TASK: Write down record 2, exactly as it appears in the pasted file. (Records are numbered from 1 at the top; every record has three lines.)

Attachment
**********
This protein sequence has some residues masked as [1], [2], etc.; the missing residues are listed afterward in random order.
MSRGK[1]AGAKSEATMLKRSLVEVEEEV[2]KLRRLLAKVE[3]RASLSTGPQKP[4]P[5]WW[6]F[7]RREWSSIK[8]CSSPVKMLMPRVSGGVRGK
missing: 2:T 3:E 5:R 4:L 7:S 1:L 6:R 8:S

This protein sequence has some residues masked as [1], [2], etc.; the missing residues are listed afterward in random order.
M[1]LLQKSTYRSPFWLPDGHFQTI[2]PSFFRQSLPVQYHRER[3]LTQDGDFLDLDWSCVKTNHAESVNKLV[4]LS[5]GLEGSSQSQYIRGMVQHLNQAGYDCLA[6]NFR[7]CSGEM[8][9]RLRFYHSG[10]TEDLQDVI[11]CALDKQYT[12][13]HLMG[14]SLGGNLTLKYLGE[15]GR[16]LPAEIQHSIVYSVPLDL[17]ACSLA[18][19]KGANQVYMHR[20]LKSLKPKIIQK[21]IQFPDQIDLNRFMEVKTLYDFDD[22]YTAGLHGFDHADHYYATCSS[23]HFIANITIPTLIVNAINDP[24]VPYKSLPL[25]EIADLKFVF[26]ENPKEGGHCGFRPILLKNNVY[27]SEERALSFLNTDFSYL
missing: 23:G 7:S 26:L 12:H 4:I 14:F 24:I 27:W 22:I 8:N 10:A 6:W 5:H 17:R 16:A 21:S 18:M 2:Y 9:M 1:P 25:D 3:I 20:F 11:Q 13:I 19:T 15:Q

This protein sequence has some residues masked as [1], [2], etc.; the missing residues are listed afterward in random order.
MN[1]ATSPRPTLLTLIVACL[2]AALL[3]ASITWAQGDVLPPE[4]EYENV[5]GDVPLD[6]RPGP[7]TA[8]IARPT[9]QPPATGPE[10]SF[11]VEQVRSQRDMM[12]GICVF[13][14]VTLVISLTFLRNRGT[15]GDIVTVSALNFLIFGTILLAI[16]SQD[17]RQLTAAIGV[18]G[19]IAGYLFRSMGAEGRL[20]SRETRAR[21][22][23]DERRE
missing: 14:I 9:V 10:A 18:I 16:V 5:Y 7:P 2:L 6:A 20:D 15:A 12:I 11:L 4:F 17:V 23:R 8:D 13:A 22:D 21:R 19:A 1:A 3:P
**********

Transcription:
This protein sequence has some residues masked as [1], [2], etc.; the missing residues are listed afterward in random order.
M[1]LLQKSTYRSPFWLPDGHFQTI[2]PSFFRQSLPVQYHRER[3]LTQDGDFLDLDWSCVKTNHAESVNKLV[4]LS[5]GLEGSSQSQYIRGMVQHLNQAGYDCLA[6]NFR[7]CSGEM[8][9]RLRFYHSG[10]TEDLQDVI[11]CALDKQYT[12][13]HLMG[14]SLGGNLTLKYLGE[15]GR[16]LPAEIQHSIVYSVPLDL[17]ACSLA[18][19]KGANQVYMHR[20]LKSLKPKIIQK[21]IQFPDQIDLNRFMEVKTLYDFDD[22]YTAGLHGFDHADHYYATCSS[23]HFIANITIPTLIVNAINDP[24]VPYKSLPL[25]EIADLKFVF[26]ENPKEGGHCGFRPILLKNNVY[27]SEERALSFLNTDFSYL
missing: 23:G 7:S 26:L 12:H 4:I 14:F 24:I 27:W 22:I 8:N 10:A 6:W 5:H 17:R 16:A 21:S 18:M 2:Y 9:M 1:P 25:D 3:I 20:F 11:Q 13:I 19:T 15:Q